Treatment of Hypertension in Older People
High blood pressure increases as you get older. According to estimates by the American College of Cardiology (ACC), up to 70% of adults over 65 have hypertension. Due to several factors, the treatment of hypertension in older people is different from that of young adults or adolescents.
Given the risk of heart failure, cardiovascular attacks, and kidney failure, among other things, it’s urgent to provide a safe and effective therapy to control blood pressure levels. Today we review some fundamental criteria that are taken into account when choosing the best alternative for this age range.
Treatment of hypertension in older people
The complications related to increased blood pressure become greater as you age. Several elements that contribute to these imbalances have been identified., Among them, we mainly find arterial stiffness, dysregulation and deterioration of kidney function, hemodynamic changes at a mechanical level, and neurohormonal disorders.
It’s because of all this that the chances of developing the disease increase with age, which, in turn, creates several challenges. Research has suggested five of the most serious areas when treating hypertension in older adults:
- Cognitive impairment
- Orthostatic hypotension
- Increased risk of falls
Any therapy that’s aimed at treating the condition in people over 65 must take this into account, since the dose, frequency, type of medication and expectations are conditioned by the previous criteria. Many times these conditions overlap each other, forcing the specialist to be more careful during the process.
There’s no standard value for what the range of blood pressure should be in older adults. It has been suggested that it should be around 140/90 mmHg.
However, many patients don’t tolerate it well, as the decrease is accompanied by an increased risk of falls when you also have orthostatic hypotension. That’s why experts recommend that you need to find the dosis that your body tolerates.
As we can see, both the values and the objectives are different during the treatment of older hypertensive patients in contrast to younger populations. The therapy is chosen according to the severity, as in patients with resistant hypertension it’s more difficult to control.
Lifestyle changes as treatment for the elderly hypertensive
A change in lifestyle is part of a conservative treatment in the management of hypertension in older people. Therefore, applying certain modifications in your day-to-day habits is the first step to balance pressure values, regardless of whether medication is also prescribed.
- Doing physical activity: In order to do this, you can follow the recommendations of the World Health Organization (WHO) of around 160 minutes of aerobic exercise a week.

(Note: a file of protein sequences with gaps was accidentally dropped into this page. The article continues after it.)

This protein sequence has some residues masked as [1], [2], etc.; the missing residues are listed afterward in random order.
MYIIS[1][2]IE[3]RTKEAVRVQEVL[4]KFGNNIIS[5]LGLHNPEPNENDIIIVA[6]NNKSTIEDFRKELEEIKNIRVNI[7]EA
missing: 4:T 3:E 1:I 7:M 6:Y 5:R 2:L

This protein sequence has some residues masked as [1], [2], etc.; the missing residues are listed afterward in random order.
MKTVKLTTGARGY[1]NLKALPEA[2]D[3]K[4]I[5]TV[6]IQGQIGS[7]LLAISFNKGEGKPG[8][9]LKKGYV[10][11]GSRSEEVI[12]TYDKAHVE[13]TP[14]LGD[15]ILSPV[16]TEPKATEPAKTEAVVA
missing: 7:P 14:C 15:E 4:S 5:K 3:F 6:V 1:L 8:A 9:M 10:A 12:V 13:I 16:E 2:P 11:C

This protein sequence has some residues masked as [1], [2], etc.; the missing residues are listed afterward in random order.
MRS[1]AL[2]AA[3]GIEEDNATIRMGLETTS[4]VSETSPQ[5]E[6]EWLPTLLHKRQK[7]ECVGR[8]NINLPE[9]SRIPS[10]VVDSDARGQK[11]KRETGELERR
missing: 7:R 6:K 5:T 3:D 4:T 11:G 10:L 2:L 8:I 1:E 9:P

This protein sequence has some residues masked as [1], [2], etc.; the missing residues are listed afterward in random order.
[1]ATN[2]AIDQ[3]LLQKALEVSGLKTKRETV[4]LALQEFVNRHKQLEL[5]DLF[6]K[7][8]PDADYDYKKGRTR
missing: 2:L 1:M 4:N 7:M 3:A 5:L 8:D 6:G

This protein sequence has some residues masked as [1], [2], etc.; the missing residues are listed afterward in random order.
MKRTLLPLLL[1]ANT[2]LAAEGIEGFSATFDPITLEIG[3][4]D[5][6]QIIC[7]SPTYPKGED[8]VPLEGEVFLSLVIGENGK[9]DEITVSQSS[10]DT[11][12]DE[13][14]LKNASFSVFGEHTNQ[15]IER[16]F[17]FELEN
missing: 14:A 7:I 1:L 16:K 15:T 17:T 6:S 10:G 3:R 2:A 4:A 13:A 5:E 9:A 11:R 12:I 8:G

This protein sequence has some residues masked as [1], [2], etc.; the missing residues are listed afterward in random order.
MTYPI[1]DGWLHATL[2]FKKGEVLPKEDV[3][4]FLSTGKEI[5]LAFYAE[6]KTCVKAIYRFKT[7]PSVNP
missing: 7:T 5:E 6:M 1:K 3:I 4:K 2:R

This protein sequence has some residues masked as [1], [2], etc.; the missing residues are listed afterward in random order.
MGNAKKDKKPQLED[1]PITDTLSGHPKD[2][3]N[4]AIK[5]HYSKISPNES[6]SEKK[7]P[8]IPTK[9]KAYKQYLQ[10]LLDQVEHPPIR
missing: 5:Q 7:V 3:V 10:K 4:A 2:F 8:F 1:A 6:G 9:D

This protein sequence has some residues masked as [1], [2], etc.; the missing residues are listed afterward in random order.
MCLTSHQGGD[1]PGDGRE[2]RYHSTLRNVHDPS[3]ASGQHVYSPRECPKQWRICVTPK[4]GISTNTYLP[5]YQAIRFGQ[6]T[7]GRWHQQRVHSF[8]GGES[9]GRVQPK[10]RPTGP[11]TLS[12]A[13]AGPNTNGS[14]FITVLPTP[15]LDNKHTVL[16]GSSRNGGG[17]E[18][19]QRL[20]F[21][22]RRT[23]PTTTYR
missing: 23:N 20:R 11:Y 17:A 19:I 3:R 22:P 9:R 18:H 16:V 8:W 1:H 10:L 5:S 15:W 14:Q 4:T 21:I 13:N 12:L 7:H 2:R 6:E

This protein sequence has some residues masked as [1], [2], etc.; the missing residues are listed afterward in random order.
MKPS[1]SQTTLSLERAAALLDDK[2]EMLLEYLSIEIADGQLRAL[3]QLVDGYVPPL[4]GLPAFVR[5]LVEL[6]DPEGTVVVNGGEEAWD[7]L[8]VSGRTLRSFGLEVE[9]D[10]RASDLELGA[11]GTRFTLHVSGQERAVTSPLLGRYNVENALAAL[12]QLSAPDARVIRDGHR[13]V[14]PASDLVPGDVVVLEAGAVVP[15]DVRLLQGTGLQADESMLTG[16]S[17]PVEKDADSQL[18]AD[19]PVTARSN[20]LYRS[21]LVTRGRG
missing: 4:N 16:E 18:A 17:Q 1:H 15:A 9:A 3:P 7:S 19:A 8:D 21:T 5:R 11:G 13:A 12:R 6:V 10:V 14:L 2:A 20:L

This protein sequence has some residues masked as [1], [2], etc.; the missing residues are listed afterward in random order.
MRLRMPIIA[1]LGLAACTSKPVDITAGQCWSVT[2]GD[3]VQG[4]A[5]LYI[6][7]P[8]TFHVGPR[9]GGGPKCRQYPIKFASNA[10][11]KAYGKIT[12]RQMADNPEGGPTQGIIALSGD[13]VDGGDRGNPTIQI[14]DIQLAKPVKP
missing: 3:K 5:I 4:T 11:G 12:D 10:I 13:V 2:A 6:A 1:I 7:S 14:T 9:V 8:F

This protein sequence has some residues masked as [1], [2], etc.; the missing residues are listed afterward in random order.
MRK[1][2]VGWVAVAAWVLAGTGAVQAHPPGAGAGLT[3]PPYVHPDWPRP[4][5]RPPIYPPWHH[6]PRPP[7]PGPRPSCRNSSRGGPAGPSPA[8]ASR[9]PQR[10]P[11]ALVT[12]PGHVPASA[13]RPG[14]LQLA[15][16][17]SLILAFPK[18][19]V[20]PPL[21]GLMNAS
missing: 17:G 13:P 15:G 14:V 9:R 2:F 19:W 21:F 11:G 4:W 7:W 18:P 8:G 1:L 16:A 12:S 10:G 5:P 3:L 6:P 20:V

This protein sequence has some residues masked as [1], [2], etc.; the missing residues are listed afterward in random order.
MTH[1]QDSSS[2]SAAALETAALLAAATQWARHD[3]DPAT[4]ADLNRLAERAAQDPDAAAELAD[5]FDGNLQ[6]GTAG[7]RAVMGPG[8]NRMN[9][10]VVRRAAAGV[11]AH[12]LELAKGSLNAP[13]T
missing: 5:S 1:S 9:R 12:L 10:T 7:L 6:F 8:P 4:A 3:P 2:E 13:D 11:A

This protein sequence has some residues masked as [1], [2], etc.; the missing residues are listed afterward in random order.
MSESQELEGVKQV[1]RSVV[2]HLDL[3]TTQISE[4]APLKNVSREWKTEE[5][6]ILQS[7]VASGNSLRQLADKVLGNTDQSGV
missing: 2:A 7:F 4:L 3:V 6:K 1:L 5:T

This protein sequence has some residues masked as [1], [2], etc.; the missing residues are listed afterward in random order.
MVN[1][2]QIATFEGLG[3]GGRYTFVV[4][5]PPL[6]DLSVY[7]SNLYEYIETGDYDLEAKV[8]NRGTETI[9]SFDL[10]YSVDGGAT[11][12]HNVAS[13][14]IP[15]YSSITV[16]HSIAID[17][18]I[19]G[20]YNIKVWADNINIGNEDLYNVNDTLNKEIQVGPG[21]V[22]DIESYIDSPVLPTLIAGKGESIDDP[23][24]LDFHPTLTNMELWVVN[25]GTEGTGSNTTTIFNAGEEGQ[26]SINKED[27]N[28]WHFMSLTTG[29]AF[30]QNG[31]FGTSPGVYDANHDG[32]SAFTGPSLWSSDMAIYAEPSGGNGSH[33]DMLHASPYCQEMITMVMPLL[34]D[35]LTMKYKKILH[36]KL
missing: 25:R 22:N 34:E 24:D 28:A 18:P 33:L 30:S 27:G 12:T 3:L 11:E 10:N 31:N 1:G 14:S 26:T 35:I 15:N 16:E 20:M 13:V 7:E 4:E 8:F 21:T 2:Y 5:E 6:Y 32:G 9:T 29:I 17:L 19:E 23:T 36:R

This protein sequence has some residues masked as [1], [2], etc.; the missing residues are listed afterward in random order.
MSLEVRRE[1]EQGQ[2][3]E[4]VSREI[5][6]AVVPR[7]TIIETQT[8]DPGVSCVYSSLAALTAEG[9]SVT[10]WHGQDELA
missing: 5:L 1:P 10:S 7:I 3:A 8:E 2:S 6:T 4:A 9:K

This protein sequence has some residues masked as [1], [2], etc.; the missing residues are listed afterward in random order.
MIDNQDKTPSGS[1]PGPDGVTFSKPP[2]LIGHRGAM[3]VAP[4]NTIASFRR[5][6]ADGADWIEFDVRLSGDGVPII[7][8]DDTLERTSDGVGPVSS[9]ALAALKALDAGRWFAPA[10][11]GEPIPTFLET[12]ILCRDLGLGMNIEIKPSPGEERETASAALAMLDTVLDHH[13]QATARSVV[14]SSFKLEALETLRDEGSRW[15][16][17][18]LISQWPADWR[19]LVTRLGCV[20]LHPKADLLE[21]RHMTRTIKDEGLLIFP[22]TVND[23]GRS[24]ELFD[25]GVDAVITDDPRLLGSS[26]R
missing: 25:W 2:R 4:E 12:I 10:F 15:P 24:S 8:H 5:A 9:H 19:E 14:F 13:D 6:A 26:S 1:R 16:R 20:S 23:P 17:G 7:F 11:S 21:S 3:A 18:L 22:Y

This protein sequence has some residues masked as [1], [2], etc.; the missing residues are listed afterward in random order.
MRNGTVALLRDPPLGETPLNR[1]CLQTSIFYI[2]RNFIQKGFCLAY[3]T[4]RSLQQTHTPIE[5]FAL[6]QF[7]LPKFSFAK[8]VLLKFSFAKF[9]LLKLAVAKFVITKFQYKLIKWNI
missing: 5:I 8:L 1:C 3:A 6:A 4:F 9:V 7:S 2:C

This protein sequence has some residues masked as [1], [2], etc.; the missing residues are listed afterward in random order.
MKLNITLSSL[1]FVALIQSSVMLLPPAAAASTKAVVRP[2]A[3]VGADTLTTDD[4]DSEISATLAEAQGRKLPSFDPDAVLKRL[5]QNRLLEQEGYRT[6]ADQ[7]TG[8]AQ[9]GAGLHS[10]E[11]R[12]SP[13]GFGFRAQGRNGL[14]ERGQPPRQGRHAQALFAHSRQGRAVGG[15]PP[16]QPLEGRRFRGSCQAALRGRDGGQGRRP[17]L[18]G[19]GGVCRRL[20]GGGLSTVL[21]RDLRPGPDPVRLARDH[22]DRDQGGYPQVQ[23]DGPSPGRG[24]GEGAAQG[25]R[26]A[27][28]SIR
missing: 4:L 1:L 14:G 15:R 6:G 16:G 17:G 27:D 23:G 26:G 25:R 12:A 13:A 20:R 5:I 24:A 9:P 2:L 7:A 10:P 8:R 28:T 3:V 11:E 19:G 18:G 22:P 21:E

- Reducing sodium intake: Lowering sodium intake in older adults has been shown to help stabilize blood pressure values.
- Losing weight: Even when it’s not so substantial, the evidence indicates that losing weight can have a part to play in improving the prognoses and control of the disease, as well as the reduction of conditions related to it.
- Quitting smoking: Smoking is an old enemy of blood pressure, regardless of age. Given the conditions, research suggests a closer relationship and a higher risk of death in old age.
- Reducing stress levels: This has been shown to minimize stress episodes and is, therefore, useful for treating blood pressure in the elderly. It must therefore be part of the therapy to control the disease.
These are the basic recommendations that the doctor will suggest, although they’ll also be accompanied by others according to each individual case. These habits alone rarely keep high pressure levels down on their own, but they certainly complement the assimilation of administered drug therapy.
Pharmacological treatment for hypertension in older adults
There’s no age limit for the intake of antihypertensive drugs in older adults, as the evidence indicates. However, you must make this choice in a controlled manner, monitoring the degree of tolerance and the possible side effects it produces in the patient.
Research published in the journal The BMJ in 2008 suggested that there’s not a big difference between the groups of drugs given to older adults in the development of major cardiovascular events related to hypertension.
This indicates that thiazide diuretics, calcium channel blockers, angiotensin receptor blockers, and angiotensin-converting enzyme inhibitors are just as effective in adulthood.
Perhaps the exception here is beta-blockers, which, according to some evidence, are less effective than diuretics in treating blood pressure in older adults. Because of this, the latter are the first option that the specialist will use to control tension levels.
You need a fair amount of trial and error that will take into account adverse effects, the degree of acceptance by the body, and the interaction with other drugs. All of this will determine which is the best option for the patient. For this reason, it may take several weeks or months to find the therapy that best fits the context.It might interest you...